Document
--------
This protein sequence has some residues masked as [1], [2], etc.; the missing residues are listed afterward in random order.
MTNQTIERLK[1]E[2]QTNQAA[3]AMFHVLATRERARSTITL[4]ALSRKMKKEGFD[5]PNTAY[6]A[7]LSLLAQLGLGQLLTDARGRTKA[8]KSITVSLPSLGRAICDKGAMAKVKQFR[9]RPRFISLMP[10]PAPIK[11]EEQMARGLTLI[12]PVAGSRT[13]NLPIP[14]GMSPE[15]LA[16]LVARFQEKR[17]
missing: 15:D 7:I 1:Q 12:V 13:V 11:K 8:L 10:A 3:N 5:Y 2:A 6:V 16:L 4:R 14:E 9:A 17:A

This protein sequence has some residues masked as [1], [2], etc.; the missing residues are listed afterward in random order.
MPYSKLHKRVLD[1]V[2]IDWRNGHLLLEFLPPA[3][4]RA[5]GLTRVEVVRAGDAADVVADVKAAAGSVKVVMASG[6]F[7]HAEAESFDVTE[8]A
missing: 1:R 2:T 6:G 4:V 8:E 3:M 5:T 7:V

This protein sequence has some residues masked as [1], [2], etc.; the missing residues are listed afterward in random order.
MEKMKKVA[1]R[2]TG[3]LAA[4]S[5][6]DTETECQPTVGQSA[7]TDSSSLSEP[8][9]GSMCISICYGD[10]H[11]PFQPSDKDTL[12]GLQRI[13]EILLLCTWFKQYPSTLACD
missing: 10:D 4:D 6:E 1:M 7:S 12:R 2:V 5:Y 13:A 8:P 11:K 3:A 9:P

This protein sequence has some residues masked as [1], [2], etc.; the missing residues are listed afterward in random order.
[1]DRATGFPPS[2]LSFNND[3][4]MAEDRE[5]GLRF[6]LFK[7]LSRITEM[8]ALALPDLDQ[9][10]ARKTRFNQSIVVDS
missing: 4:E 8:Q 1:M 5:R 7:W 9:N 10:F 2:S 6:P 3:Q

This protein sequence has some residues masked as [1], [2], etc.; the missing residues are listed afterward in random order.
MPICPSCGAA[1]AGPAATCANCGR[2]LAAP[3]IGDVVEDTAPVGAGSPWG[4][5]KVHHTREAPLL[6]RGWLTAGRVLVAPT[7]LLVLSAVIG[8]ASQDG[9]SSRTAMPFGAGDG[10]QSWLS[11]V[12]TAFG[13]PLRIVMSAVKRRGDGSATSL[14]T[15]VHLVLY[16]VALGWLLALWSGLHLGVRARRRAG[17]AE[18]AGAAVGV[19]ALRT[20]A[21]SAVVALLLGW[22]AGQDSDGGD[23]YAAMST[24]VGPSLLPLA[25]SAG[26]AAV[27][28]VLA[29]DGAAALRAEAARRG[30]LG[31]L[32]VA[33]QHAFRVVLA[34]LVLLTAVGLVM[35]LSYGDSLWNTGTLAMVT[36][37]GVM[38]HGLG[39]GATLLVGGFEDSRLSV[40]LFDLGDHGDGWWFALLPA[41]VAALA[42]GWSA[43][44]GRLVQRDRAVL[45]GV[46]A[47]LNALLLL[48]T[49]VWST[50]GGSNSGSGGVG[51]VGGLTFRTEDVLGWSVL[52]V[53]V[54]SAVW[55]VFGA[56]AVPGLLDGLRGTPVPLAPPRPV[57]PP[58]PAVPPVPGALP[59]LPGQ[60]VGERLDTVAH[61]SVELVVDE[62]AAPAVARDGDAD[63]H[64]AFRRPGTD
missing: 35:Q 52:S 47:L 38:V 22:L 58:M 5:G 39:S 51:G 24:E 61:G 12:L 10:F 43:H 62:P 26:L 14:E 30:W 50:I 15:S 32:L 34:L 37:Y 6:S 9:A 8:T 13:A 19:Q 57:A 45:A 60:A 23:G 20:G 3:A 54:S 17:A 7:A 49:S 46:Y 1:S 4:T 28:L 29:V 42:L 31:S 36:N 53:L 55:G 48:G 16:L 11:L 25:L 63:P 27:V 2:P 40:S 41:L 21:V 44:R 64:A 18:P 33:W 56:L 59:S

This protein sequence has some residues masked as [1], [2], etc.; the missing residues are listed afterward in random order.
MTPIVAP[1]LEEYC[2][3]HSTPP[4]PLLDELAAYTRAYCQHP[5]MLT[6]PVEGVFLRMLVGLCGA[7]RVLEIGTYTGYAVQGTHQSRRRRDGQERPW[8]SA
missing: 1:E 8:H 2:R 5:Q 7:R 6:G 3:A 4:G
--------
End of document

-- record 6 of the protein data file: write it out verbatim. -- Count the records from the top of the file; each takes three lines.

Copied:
This protein sequence has some residues masked as [1], [2], etc.; the missing residues are listed afterward in random order.
MTPIVAP[1]LEEYC[2][3]HSTPP[4]PLLDELAAYTRAYCQHP[5]MLT[6]PVEGVFLRMLVGLCGA[7]RVLEIGTYTGYAVQGTHQSRRRRDGQERPW[8]SA
missing: 1:E 8:H 2:R 5:Q 7:R 6:G 3:A 4:G